There are some some very specific instructions. According to Oliver,

The circles necessary to protect yourself against Beelzebub and Astaroth when summoning them. Better double-check all the little drawings…

And these are the magic words themselves. Oliver continues,

The words necessary to summon Lucifer, Beelzebub or Astaroth. According to the book, Lucifer is often busy and Beelzebub very, very cranky, so Astaroth is probably your best bet. Use at your own risk!

Oliver adds this disclaimer,

Of course, we are NOT responsible if you want to try this out for Halloween. If you do and get some interesting results though, let us know. Happy Halloween!

And, there you have it. Wasn’t that fun and fascinating? I don’t have time to seek out these things, so I’m glad Oliver took the time. I learned a little bit something about our collections.

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2 comments

  1. Reblogged this on The Jade Librarian and commented:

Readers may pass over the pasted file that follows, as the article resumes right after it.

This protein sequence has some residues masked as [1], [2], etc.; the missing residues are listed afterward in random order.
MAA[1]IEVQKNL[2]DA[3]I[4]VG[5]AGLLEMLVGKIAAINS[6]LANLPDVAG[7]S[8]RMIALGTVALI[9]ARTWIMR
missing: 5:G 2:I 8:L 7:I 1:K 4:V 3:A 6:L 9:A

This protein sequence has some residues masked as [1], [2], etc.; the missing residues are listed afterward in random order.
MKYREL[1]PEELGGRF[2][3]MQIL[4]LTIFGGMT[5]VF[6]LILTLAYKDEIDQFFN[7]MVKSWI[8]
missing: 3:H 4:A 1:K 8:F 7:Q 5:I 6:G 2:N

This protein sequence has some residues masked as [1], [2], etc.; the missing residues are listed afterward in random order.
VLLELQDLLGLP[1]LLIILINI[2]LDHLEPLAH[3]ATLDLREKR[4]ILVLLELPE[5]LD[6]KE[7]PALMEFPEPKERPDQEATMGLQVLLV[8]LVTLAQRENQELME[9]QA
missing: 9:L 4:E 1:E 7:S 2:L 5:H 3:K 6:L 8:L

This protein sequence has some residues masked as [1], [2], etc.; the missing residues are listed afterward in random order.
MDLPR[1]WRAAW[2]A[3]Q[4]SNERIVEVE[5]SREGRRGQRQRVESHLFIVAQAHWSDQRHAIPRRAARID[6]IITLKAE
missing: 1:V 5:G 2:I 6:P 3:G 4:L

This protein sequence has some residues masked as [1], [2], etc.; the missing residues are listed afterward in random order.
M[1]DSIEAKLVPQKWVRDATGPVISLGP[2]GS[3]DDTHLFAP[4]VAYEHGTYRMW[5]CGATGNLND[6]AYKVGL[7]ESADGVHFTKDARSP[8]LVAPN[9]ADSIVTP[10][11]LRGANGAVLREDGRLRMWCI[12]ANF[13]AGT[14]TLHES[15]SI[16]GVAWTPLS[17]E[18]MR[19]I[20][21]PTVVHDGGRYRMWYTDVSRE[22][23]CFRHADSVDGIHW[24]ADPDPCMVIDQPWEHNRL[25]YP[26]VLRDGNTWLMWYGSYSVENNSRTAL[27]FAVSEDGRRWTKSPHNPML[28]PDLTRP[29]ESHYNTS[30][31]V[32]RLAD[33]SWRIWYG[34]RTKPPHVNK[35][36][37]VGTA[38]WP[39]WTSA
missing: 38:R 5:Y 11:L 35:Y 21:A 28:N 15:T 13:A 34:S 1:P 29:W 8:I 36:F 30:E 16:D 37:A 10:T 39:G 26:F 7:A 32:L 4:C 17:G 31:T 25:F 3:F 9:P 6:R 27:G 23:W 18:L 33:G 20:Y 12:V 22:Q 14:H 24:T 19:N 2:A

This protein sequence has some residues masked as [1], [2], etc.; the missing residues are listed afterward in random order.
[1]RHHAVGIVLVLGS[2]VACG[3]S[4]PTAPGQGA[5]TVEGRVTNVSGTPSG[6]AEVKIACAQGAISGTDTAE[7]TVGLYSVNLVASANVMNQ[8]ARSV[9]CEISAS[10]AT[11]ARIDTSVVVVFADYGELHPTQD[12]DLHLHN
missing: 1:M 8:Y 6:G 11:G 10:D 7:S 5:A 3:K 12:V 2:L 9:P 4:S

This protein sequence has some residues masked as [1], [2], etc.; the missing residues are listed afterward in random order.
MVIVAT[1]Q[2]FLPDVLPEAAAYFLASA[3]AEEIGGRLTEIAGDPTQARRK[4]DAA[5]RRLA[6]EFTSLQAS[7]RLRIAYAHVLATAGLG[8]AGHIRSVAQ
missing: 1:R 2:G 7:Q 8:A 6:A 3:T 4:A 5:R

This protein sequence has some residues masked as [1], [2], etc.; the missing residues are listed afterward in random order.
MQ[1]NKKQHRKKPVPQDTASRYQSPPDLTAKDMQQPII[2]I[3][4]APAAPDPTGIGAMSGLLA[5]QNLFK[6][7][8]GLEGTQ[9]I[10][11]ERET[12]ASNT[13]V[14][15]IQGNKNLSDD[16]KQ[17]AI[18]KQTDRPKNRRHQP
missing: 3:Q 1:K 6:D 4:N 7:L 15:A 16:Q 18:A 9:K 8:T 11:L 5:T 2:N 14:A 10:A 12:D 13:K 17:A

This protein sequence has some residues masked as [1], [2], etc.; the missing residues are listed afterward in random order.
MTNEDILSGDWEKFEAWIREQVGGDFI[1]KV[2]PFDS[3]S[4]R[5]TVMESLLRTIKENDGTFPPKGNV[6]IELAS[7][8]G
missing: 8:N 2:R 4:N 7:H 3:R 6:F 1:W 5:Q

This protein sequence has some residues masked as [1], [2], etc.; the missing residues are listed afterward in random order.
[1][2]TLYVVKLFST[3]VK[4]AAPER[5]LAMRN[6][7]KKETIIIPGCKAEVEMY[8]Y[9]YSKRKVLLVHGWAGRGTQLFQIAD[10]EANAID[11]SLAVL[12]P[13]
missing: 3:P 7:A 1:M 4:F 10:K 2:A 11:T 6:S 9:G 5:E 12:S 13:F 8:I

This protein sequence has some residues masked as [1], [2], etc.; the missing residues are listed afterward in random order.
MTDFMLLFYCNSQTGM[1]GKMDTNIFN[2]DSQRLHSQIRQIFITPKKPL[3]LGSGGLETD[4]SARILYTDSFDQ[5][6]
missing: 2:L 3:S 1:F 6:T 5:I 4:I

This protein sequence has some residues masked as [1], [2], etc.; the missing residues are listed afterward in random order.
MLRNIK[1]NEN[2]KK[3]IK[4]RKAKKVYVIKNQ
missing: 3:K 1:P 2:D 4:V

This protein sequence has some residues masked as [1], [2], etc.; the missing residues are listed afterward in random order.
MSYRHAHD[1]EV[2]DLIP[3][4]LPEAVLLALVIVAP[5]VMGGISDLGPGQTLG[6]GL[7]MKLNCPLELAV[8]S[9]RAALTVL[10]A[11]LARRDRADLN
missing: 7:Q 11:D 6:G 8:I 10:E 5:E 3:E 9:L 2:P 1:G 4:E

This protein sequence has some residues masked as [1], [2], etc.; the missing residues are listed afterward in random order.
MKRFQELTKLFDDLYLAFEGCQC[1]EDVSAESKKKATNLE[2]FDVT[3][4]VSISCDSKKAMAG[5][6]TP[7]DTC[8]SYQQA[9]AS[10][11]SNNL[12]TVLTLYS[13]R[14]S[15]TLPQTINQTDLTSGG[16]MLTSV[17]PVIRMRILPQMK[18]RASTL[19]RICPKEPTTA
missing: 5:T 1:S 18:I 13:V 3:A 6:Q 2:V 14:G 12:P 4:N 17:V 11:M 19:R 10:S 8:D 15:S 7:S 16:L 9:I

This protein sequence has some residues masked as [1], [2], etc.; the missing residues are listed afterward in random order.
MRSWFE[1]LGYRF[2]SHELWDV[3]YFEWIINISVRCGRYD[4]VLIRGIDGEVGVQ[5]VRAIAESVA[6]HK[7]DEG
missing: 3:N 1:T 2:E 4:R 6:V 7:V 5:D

Though, as I keep saying, everything is folklore, there is nothing like a holiday to evoke traditional notions of folklore, even as these notions are simultaneously being infused with modern practices and sensibilities. These days, Halloween appears to be more of a modern holiday than anything, despite being based on more ancient traditions. At my library, we took this occasion to highlight some items from our special collections. These “scary” books fall within the realm of more traditional folklore, with three of them dealing with magic or the occult. The remaining two could be categorized under customs and traditions.

  2. […] intended to reblog the post below from another blog of mine, but I ended up reblogging it to the same site. Now, I can't reblog […]